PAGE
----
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Sheffield man wins £4,750 settlement from employer

Forklift truck accident at work


A Sheffield man has been awarded £4,750 by his employers in an out of court settlement after suffering deep cuts through trapping his head in a freak forklift truck accident.

Bruce Tombsryder, 38, of Handsworth Grange Road, a driver for Batley's Cash & Carry, in Bawtry Road, Tinsley, lacerated his ears after slipping in the forklift truck's cab and squashing his head between its roof and mast.

Accident at work solicitor

His payout was secured with help from Lisa Fairclough, an accident at work solicitor, of the personal injury team at national law firm Irwin Mitchell, based at its new Riverside offices in Sheffield.

At the time of the accident Mr Tombsryder was filling shelves in the pet food warehouse, using a reach fork extension on the trucks mast to move pallets of stock.

He said: "I had taken a pallet from a top shelf, approximately eight feet from the ground, and wanted to get a better look at what products were there.

"I needed to stand up in the cab, so I took my left foot off what we call the dead man's pedal, which prevents the controls of the fork lift from operating."

Trapped head accident at work

"On standing up I slipped and put a hand out to save my fall. My hand came into contact with the controls, causing the mast to move towards me, quickly closing in and trapping my head between the roof of the cab and the mast.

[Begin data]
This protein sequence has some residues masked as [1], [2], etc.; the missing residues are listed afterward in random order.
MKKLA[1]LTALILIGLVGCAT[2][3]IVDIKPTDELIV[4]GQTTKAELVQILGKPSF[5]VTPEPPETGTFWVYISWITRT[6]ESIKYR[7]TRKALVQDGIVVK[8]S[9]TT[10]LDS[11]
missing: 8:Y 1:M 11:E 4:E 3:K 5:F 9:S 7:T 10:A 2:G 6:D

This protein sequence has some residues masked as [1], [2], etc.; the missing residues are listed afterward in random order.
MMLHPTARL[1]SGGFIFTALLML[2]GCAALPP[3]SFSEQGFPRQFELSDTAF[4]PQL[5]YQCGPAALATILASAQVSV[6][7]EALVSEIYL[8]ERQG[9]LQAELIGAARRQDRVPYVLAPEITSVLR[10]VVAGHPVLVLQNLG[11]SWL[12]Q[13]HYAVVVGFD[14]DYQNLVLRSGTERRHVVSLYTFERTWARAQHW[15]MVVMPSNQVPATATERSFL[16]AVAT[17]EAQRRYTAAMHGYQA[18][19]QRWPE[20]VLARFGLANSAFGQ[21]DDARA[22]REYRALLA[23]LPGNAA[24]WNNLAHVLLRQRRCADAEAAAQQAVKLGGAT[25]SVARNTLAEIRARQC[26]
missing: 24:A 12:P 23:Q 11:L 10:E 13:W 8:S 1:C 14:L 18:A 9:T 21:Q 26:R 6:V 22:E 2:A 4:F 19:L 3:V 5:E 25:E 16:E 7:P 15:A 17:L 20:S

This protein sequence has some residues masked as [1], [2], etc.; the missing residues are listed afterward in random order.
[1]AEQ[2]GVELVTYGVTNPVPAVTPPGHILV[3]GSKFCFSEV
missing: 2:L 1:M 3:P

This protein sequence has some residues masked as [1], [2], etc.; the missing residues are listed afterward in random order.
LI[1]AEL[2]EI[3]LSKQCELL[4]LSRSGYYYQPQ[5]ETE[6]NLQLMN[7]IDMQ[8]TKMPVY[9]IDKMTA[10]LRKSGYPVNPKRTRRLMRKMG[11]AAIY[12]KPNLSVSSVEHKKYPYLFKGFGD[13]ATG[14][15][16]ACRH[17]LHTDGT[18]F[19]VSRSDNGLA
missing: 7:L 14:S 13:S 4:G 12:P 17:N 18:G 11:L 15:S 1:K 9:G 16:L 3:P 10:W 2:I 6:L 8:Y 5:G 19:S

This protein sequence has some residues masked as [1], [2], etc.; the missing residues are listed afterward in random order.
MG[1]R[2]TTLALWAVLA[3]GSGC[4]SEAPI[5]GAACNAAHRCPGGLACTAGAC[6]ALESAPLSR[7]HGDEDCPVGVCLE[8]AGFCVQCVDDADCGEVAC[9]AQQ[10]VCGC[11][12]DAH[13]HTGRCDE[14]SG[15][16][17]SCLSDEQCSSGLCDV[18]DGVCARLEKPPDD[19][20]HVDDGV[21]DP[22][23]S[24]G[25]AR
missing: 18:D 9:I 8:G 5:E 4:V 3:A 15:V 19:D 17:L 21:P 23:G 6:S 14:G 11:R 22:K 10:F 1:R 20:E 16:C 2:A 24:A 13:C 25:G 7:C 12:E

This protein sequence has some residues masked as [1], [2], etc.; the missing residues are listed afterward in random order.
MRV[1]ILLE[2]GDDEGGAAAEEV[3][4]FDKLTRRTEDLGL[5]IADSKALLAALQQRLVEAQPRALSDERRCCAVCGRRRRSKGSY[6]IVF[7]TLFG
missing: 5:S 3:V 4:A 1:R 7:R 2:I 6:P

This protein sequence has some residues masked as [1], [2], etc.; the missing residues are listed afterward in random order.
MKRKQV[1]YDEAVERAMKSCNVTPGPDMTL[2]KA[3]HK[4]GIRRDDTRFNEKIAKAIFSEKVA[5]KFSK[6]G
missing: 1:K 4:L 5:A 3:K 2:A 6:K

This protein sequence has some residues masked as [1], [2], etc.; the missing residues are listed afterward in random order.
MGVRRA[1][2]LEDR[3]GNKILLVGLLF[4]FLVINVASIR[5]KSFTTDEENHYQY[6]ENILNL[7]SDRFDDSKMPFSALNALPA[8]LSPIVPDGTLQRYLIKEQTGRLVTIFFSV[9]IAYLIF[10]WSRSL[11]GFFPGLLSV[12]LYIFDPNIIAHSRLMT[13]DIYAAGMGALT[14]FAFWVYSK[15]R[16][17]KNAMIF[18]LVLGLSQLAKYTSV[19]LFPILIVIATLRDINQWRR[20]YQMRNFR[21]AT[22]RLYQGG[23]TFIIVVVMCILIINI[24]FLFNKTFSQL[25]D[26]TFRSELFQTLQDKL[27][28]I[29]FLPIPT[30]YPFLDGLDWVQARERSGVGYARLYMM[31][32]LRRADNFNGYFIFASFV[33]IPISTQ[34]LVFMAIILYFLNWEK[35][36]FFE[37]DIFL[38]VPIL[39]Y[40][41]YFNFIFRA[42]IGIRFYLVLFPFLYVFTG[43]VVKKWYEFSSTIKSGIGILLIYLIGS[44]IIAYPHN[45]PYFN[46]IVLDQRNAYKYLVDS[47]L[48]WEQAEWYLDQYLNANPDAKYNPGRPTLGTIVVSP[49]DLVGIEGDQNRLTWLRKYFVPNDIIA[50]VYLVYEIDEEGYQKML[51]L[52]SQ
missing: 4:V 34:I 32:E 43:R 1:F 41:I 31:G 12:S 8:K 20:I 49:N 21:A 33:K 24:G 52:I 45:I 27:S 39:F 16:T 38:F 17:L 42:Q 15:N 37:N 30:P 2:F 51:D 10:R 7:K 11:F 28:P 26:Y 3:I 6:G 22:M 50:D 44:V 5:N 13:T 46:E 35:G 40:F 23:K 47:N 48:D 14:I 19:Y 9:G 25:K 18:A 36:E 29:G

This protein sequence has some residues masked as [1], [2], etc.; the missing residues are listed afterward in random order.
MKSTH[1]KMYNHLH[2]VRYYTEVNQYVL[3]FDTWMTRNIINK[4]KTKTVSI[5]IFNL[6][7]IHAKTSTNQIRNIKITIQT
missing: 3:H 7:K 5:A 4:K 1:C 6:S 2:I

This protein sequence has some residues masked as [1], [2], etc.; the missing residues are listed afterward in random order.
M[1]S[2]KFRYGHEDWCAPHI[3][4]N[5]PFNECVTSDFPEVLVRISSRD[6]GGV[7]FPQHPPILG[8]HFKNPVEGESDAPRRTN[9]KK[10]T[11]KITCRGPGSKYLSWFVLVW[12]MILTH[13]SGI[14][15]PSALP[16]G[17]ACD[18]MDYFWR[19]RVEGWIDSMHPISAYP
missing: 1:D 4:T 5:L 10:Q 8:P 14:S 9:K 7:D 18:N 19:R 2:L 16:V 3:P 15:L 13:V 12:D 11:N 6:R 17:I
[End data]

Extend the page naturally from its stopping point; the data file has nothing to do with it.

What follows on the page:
"I managed to reach a lever that moved the mast to one side, allowing me to release my head, even though the controls shouldn't have been operational, as my foot was not on the dead man's pedal."

Cuts to ears caused at work

"My head was bleeding badly and I went to find a colleague, who then called the company's first aiders. They told me I had severely cut my ears."

An ambulance was called and Mr Tombsryder was taken to Rotherham District General Hospital where he waited in casualty for four hours. X-rays were taken and established he had not fractured his skull, but he was told he would have to wait several more hours before receiving further treatment for his injuries.

In a great deal of pain, he travelled to the Doncaster Royal's Ear Nose and Throat department, where he was admitted and stayed overnight.

The following day, Mr Tombsryder underwent an operation under general anaesthetic to stitch the top of his ears. The sutures were then removed a week later.

After the accident he suffered regular nightmares and headaches for a number of months, and experienced a sore neck, ringing in the ears, sleepless nights, occasional bouts of dizziness and blurred vision.

Mr Tombsryder's accident and resulting injuries caused him to be absent from work for nearly four months and he only returned due to financial circumstances, while continuing to suffer as a result of his injury.

Commenting on the payout, Lisa Fairclough said: "Mr Tombsryder's employer should have ensured the correct maintenance safety checks and training were undertaken and made sure their daily checks were completed every day before staff were allowed to use the forklift machinery.

"If these procedures had been followed, Batley's would have identified the fault on the truck Mr Tombsryder was operating and the truck could have been taken out of use until such time as it had been repaired. Better training of staff would also have assisted on this occasion.

"Mr Tombsryder's accident could have been prevented and he was lucky the injury was not more serious. If businesses ignore health and safety requirements, they risk putting their staff in danger and leaving themselves open to legal action."

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